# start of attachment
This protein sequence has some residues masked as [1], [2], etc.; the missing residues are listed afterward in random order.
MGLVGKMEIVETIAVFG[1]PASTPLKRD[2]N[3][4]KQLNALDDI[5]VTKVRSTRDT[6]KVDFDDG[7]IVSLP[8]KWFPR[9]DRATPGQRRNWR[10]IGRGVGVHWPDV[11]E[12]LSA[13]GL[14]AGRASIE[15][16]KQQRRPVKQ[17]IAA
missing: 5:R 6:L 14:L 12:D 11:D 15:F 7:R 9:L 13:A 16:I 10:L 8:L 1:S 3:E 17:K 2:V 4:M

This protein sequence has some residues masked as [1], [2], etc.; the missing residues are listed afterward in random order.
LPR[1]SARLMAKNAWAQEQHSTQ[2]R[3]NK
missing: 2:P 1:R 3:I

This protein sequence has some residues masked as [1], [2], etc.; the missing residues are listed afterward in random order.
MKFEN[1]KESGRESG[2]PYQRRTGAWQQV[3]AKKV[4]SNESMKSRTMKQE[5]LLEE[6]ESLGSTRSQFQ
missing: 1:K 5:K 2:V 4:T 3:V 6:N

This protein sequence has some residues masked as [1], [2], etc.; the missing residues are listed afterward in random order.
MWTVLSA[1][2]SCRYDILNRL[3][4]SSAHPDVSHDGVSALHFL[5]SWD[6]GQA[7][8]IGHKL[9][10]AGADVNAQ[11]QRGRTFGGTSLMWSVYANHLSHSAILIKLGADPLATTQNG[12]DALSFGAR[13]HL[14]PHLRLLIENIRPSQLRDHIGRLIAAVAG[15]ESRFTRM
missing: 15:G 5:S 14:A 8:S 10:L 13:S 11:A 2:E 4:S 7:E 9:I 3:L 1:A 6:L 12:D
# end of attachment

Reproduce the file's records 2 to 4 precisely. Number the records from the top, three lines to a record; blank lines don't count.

This protein sequence has some residues masked as [1], [2], etc.; the missing residues are listed afterward in random order.
LPR[1]SARLMAKNAWAQEQHSTQ[2]R[3]NK
missing: 2:P 1:R 3:I

This protein sequence has some residues masked as [1], [2], etc.; the missing residues are listed afterward in random order.
MKFEN[1]KESGRESG[2]PYQRRTGAWQQV[3]AKKV[4]SNESMKSRTMKQE[5]LLEE[6]ESLGSTRSQFQ
missing: 1:K 5:K 2:V 4:T 3:V 6:N

This protein sequence has some residues masked as [1], [2], etc.; the missing residues are listed afterward in random order.
MWTVLSA[1][2]SCRYDILNRL[3][4]SSAHPDVSHDGVSALHFL[5]SWD[6]GQA[7][8]IGHKL[9][10]AGADVNAQ[11]QRGRTFGGTSLMWSVYANHLSHSAILIKLGADPLATTQNG[12]DALSFGAR[13]HL[14]PHLRLLIENIRPSQLRDHIGRLIAAVAG[15]ESRFTRM
missing: 15:G 5:S 14:A 8:S 10:L 13:S 11:A 2:E 4:S 7:E 9:I 3:L 1:A 6:L 12:D